It All Becomes a Chorus Line or Why We Need a Return to Original Knowledge

dragon man cowering

Religions, and the traditions and rituals that surround them are the remnants of an inner experience of knowing God such as that offered by moments of extreme suffering or joy, or through the consuming of an entheogenic master plant sacrament like iboga, ayahuasca, psilocybin, or San Pedro. “Organized” religion and its symbols are artefacts and objectification of the One MInd that lies awake within us, waiting to be born, alchemically activated through the molecular chemistry of that heightened state. However, in order to be born, something has to die, and what dies is our sense of self as an individual, also known as Ego. To be clear, this death does not in any way take away from one’s uniqueness as an individual, if anything you become more “yourself.”

dragon man cowering

Since entheogens have been forbidden in our culture for such a long time, that archetypal death and rebirth experience that cleanses and renews one’s understanding has been absent for generations. Without that return to innocence, we have become complex and troubled as a species.

I understood the importance of such a return at the end of a San Pedro ritual in an Ecuadorian village near Quito in 1998. The shaman was a former Viennese neurosurgeon who had left Vienna after witnessing the miraculous healing of his colleague with terminal cancer during an ayahuasca experience in South America. So the good doctor followed in his friend’s footsteps intrigued by the possibility that someone could be healed of cancer by a shamanic journey.

He ended up moving to Ecuador and performing traditional San Pedro ceremonies.

Earlier in the day he had shared with me a story about his encounter with a fiery dragon during a San Pedro journey who wanted him to fly into its fire-breathing mouth and he said he knew that were he to do that, he would die, so he ran away from the dragon, and was consumed with fear of encountering it again during subsequent medicine journeys, which is why he felt compelled to pray for five hours before he took San Pedro. He then played Sanskrit chants loudly for the active part of the five-hour journey perhaps to stave off his fear of “entering the dragon.”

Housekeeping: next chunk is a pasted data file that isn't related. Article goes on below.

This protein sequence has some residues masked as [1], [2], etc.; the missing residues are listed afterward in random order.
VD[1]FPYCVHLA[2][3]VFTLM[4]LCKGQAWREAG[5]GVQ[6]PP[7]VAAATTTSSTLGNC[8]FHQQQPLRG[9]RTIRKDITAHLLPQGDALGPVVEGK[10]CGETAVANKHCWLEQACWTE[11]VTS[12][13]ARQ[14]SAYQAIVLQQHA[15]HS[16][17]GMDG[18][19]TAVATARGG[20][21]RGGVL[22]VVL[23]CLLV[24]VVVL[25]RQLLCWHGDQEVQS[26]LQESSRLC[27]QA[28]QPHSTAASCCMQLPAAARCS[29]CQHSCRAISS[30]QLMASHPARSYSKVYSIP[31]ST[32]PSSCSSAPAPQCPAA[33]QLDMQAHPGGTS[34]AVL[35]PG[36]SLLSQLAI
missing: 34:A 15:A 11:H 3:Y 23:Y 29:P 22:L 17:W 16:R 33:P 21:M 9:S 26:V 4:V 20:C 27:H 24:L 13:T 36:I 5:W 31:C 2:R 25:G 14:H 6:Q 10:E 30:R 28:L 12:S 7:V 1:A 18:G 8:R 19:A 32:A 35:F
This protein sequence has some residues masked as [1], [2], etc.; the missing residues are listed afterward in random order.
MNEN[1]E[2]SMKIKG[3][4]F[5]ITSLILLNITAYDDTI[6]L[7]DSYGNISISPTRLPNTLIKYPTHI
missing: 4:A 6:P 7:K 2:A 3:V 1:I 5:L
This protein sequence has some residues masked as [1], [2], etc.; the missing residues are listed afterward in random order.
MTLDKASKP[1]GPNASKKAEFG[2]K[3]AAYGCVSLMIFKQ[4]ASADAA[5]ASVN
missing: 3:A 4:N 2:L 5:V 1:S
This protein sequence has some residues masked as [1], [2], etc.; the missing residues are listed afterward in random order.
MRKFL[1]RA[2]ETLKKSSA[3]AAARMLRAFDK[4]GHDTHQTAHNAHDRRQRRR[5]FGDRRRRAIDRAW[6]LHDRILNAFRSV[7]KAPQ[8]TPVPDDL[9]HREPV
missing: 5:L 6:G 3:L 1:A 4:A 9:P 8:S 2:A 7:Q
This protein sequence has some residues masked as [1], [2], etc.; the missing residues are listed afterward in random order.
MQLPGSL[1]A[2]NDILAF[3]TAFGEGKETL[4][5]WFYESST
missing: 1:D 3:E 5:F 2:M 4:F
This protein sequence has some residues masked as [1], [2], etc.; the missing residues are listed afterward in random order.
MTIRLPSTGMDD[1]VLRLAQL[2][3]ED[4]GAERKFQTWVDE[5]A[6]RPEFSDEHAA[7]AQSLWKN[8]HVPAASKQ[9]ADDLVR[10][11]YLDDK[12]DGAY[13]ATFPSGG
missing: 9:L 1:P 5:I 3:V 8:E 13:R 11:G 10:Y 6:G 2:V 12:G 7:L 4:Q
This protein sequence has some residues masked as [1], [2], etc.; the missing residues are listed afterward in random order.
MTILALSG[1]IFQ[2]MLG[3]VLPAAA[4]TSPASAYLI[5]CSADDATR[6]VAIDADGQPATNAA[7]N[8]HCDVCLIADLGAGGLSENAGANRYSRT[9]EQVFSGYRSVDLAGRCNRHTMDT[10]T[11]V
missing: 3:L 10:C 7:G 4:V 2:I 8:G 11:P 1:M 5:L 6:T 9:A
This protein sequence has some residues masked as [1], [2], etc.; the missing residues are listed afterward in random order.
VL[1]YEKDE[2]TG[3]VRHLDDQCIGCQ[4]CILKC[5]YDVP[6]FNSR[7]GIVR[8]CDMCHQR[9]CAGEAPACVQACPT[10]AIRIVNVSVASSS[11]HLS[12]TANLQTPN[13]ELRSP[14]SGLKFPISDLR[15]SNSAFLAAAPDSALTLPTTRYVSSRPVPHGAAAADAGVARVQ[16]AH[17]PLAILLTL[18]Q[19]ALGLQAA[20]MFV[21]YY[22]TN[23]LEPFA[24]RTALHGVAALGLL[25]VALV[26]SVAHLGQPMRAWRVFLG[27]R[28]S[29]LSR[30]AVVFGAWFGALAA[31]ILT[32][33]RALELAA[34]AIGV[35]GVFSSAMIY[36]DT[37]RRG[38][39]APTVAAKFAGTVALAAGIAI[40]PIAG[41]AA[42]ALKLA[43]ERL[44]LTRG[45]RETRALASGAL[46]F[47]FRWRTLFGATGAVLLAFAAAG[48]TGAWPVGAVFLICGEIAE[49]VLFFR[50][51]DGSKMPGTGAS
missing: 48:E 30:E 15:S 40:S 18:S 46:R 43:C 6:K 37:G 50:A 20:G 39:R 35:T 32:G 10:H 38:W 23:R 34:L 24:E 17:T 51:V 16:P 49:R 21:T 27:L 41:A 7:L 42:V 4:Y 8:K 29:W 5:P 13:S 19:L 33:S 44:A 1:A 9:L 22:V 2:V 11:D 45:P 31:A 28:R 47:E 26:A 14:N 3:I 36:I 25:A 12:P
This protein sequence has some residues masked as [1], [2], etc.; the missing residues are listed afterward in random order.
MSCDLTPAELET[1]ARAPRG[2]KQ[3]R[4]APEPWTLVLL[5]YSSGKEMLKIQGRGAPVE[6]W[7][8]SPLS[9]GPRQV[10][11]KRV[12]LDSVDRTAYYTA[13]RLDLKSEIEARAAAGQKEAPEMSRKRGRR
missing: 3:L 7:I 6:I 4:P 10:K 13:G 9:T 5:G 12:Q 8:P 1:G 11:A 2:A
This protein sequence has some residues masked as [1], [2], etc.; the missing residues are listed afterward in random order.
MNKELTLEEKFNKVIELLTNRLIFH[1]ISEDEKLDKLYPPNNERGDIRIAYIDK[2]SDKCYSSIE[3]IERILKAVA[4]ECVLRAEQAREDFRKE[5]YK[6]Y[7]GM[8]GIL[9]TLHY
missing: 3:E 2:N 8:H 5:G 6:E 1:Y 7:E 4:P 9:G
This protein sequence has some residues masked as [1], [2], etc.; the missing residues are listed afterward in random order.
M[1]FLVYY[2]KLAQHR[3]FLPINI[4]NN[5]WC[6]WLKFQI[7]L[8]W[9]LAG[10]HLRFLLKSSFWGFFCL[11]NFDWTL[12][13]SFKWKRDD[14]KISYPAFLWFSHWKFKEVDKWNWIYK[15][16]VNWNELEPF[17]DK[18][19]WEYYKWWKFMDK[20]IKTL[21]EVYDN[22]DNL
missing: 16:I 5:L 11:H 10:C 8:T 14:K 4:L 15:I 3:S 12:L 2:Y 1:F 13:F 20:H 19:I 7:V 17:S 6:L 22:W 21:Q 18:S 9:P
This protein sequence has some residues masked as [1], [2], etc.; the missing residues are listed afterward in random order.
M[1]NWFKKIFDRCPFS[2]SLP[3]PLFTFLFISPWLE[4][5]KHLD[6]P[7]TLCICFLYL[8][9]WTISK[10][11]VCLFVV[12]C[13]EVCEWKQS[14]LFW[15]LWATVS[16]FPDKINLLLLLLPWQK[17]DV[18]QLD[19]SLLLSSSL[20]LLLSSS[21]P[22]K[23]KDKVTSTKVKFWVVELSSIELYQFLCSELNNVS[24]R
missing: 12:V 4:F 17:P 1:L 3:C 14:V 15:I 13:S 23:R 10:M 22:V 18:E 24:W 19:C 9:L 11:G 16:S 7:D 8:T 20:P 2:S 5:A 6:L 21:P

For me the real prayer happens after one swallows, and after one has shed the trappings of one’s personality. It is not a prayer of supplication to an outer God but a prayer of application. The prayer happens in the way the mescaline in San Pedro lights up your mind with the lucid light of understanding. You see the foibles of others. You see your own. You forgive them and yourself easily in the blazing joyousness of the light that is illuminating your consciousness.

I have never heard of anyone dying from taking San pedro so we can presume the “death” that he was confronted with during his San Pedro journey was not a physical death, but the death of his sense of separation, which can also be called the “ego.” Had he flown into the mouth of the dragon in his inner vision, he might have transcended the whole equation, as that is how elements will often present in an entheogenic journey, with mythic and archetypal symbols that are a part of our collective understanding. Percival (perceive-all) slays the dragon to find the Holy Grail, the Hindu God Siva slays the demon of ignorance.

In the course of hundreds of such journeys I have had encounters with symbols from different religions, the hindu gods and goddesses, crucifixion, and finding myself forced to forgive someone or something and discover the humanity and the transcendence in the words of Christ on the cross– his moment of separation from God, and then his reunification with God with the words “Forgive them for they know not what they do.” And I understood what he meant by that as well. What they didn’t know was the sense of divine union which was theirs to know, also called Christ Consciousness, an idea that was considered and still reverbrates today as a heresy because those who would provide a bridge between you and generating God become attached to their own position as gatekeeper— particularly when it becomes a means of livelihood and status— and so the sacrament became an empty wafer, and the Sanskrit songs glorifying Soma became meaningless chants.

So as I sat there bathed in celestial light with the words of the chant “Subramaniam, Subramaniam, Shanmukanada Subramaniam” ringing in my ears from the cassette deck, I had a grand insight about the nature of Being that can be summed up in the words:

“It all becomes a chorus line.”

And what that means is that even the most profound truth, such as that delivered by a master like Christ, or the Buddha becomes repeated again and again and again, until it becomes like a chorus line, which is the lowest form of dance, or like a xerox copy which has lost so much detail from being copied again and again that it bears no semblance to the original.

And that’s why one needs to return to the Origin, to original knowledge, with transcendent insights such as the one I had, because that was my moment of communion, that insight.

The state of consciousness inside of which I was able to have that understanding was profound, and pure, and divine, and lives with me to this day. There was no separation of “me” and the Universe in that moment. And that was my return to the Origin, and with that Return, I was once again reconnected with Original Knowledge.

Original Knowledge is like a fountain within yourself. Drink! 

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